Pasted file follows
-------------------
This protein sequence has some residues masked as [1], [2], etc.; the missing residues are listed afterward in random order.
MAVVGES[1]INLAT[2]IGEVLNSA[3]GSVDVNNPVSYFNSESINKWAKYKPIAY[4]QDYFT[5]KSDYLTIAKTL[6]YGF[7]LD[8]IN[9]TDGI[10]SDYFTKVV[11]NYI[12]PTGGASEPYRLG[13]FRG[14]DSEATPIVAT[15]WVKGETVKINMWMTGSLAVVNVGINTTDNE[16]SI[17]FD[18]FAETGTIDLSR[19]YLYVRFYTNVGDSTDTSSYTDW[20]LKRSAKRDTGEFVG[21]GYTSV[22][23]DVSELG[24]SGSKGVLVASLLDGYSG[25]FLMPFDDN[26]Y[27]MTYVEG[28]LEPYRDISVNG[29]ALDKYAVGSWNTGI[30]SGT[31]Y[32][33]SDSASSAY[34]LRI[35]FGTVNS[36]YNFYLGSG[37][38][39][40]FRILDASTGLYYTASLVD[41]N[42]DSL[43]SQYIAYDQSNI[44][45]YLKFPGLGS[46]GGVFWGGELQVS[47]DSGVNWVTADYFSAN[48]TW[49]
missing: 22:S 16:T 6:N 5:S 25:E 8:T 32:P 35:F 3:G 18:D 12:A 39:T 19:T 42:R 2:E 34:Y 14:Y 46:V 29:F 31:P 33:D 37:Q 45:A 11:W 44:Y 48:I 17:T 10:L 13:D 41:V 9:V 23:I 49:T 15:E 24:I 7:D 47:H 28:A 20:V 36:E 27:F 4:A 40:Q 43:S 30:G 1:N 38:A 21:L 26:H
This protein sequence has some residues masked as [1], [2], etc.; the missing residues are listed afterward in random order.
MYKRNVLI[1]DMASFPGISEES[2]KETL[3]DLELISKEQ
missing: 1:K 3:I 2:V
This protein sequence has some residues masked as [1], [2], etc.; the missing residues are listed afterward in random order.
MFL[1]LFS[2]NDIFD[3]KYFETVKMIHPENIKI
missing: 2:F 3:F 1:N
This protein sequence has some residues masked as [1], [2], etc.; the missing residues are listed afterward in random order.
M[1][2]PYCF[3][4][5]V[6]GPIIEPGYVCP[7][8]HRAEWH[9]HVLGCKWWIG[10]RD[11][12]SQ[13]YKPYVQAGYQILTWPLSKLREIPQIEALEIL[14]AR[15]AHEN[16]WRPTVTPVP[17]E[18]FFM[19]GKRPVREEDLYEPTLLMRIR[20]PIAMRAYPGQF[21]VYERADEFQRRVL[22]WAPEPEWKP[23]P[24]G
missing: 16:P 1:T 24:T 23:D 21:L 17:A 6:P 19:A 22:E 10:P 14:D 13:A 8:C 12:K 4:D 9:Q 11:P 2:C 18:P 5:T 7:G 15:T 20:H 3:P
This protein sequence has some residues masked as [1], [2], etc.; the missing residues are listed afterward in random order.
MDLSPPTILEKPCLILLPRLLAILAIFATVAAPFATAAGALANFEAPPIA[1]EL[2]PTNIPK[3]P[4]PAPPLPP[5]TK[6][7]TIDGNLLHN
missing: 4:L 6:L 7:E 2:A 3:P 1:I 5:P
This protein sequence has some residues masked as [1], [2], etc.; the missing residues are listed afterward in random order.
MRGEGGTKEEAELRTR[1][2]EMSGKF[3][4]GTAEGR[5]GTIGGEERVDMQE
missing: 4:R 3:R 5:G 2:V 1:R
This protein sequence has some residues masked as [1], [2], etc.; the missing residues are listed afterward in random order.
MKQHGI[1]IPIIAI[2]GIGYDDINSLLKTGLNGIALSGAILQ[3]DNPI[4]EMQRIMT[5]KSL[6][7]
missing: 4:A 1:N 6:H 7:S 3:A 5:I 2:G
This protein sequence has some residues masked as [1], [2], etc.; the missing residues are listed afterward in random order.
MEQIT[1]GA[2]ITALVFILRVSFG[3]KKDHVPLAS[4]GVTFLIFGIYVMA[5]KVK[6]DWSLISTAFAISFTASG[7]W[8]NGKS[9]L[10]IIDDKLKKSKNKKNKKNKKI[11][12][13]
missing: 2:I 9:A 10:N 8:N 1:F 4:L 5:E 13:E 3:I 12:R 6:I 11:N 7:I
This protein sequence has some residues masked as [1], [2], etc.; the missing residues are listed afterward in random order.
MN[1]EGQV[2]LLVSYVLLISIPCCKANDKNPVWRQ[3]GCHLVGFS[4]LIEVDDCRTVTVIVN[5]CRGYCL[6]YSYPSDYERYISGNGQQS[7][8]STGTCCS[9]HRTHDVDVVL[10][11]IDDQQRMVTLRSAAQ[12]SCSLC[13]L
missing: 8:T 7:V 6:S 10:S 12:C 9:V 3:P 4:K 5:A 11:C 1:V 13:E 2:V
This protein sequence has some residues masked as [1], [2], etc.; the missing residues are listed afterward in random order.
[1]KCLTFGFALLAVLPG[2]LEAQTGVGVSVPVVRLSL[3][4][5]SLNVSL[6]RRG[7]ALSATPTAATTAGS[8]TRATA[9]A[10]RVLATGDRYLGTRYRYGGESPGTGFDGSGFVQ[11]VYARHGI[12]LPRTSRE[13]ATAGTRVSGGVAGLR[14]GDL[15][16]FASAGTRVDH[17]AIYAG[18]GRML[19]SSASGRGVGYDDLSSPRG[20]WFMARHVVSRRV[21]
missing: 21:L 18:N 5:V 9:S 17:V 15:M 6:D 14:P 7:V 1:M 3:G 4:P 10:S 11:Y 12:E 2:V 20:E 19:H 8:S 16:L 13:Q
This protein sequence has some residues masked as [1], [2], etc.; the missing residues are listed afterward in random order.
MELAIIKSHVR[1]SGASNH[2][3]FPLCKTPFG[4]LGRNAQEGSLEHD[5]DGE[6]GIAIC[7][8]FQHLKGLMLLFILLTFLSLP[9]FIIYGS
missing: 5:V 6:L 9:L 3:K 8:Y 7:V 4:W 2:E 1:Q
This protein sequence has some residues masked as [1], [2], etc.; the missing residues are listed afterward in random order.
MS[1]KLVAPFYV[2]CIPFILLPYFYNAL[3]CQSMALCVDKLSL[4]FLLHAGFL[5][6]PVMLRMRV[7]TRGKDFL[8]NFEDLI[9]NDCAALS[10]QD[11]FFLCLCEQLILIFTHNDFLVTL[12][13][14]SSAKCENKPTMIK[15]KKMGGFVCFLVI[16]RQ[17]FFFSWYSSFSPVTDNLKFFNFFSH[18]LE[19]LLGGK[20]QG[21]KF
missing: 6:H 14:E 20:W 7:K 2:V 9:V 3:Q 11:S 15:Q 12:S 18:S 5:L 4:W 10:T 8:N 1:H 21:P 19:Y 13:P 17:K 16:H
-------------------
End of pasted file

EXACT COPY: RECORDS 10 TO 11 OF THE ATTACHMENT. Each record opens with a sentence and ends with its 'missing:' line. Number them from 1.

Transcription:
This protein sequence has some residues masked as [1], [2], etc.; the missing residues are listed afterward in random order.
[1]KCLTFGFALLAVLPG[2]LEAQTGVGVSVPVVRLSL[3][4][5]SLNVSL[6]RRG[7]ALSATPTAATTAGS[8]TRATA[9]A[10]RVLATGDRYLGTRYRYGGESPGTGFDGSGFVQ[11]VYARHGI[12]LPRTSRE[13]ATAGTRVSGGVAGLR[14]GDL[15][16]FASAGTRVDH[17]AIYAG[18]GRML[19]SSASGRGVGYDDLSSPRG[20]WFMARHVVSRRV[21]
missing: 21:L 18:N 5:V 9:S 17:V 15:M 6:D 14:P 7:V 1:M 3:G 4:P 10:S 11:Y 12:E 2:V 20:E 19:H 8:S 16:L 13:Q
This protein sequence has some residues masked as [1], [2], etc.; the missing residues are listed afterward in random order.
MELAIIKSHVR[1]SGASNH[2][3]FPLCKTPFG[4]LGRNAQEGSLEHD[5]DGE[6]GIAIC[7][8]FQHLKGLMLLFILLTFLSLP[9]FIIYGS
missing: 5:V 6:L 9:L 3:K 8:Y 7:V 4:W 2:E 1:Q